The growth of cloud offerings and the integration of database solutions within the cloud is going to change the way that we, as DBAs, operate. The security of cloud services is a key barrier to the adoption of cloud technologies in the corporate sector, and securing SQL Server in a cloud environment is a really critical factor to consider. There are a number of features that you will want to consider, which we will briefly touch on below.
Public vs. Private cloud
You can think of a public cloud like a public swimming pool. Users share the same resources and while users are restricted to their own “swimming lanes” the boundaries are fluid and there is no physical boundaries between resource pools.
Contrast this to a private cloud, where individual resource pools are physically isolated within the data center. It is like having your own private swimming pool, that you have maintained and cleaned by the local pool boy. The biggest consideration with a private cloud is whether to have it hosted onsite, or in a remote data center.
Platform (IaaS vs. PaaS vs. SaaS)
Deciding to what level you wish to engage with your cloud provider is a really challenging question. At one extreme, you have Infrastructure as a Service (IaaS) which essentially provides an on-demand scalable virtual environment. You have the ability to stand up your own virtual machines, host your own applications and operate a standard virtual infrastructure. In this environment you share very little with the host and have the ability to lock down the logical boundaries of your machines.
Platform as a Service (PaaS) or Software as a Service (SaaS) offer greater convenience and lower management costs than IaaS. However, in going down these routes you increase your exposure and reliance on your provider. You have to trust to their configuration and security of applications which has broader ethical and legal complications which must be considered.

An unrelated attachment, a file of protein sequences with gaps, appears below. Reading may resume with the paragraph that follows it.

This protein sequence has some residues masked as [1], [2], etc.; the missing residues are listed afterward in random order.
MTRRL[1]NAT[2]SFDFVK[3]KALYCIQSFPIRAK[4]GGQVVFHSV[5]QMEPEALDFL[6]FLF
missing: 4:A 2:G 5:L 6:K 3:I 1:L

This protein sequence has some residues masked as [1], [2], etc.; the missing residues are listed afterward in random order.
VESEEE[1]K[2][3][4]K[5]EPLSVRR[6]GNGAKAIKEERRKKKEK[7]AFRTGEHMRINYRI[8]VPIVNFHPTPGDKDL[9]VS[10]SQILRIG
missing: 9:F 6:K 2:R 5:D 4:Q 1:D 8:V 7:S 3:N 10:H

This is something that I think most DBAs do not give enough consideration! And I lump myself in that boat as well. When I reflect critically on my own practices, I realise that I treat data encryption as a “one time” concern – set it up and trust that it is working. But when you have your data sitting offsite, we need to be a little more disciplined in our practices. Not only should we be making use of SQL Server’s very user-friendly encryption layers, we should also be thinking about rotating our encryption keys on a regular basis. Perhaps we should even be considering two-factor security with physical tokens, or more than one authentication method.
Finally, we have to consider securing our communications. The best firewall and encryption in the world is no use, if unauthorised users are able to piggy-back on our connection. This is a really scary issue and it is surprisingly prevalent. Off the top of my head, I can think of a very large and very popular international remote management system that is open to piggy-back connections. It is a serious flaw in the security design and a liability for companies using it (especially if those companies are service providers with ethical and legal standards to maintain!).
Security remains one of the biggest barriers to adoption of cloud services. And as cloud providers like Amazon and Rackspace become larger, they become larger targets for security threats. We can be sure that developments in cloud security will continue to advance quickly, and we need to take time to very seriously consider our options and implement appropriate measures at all levels of service.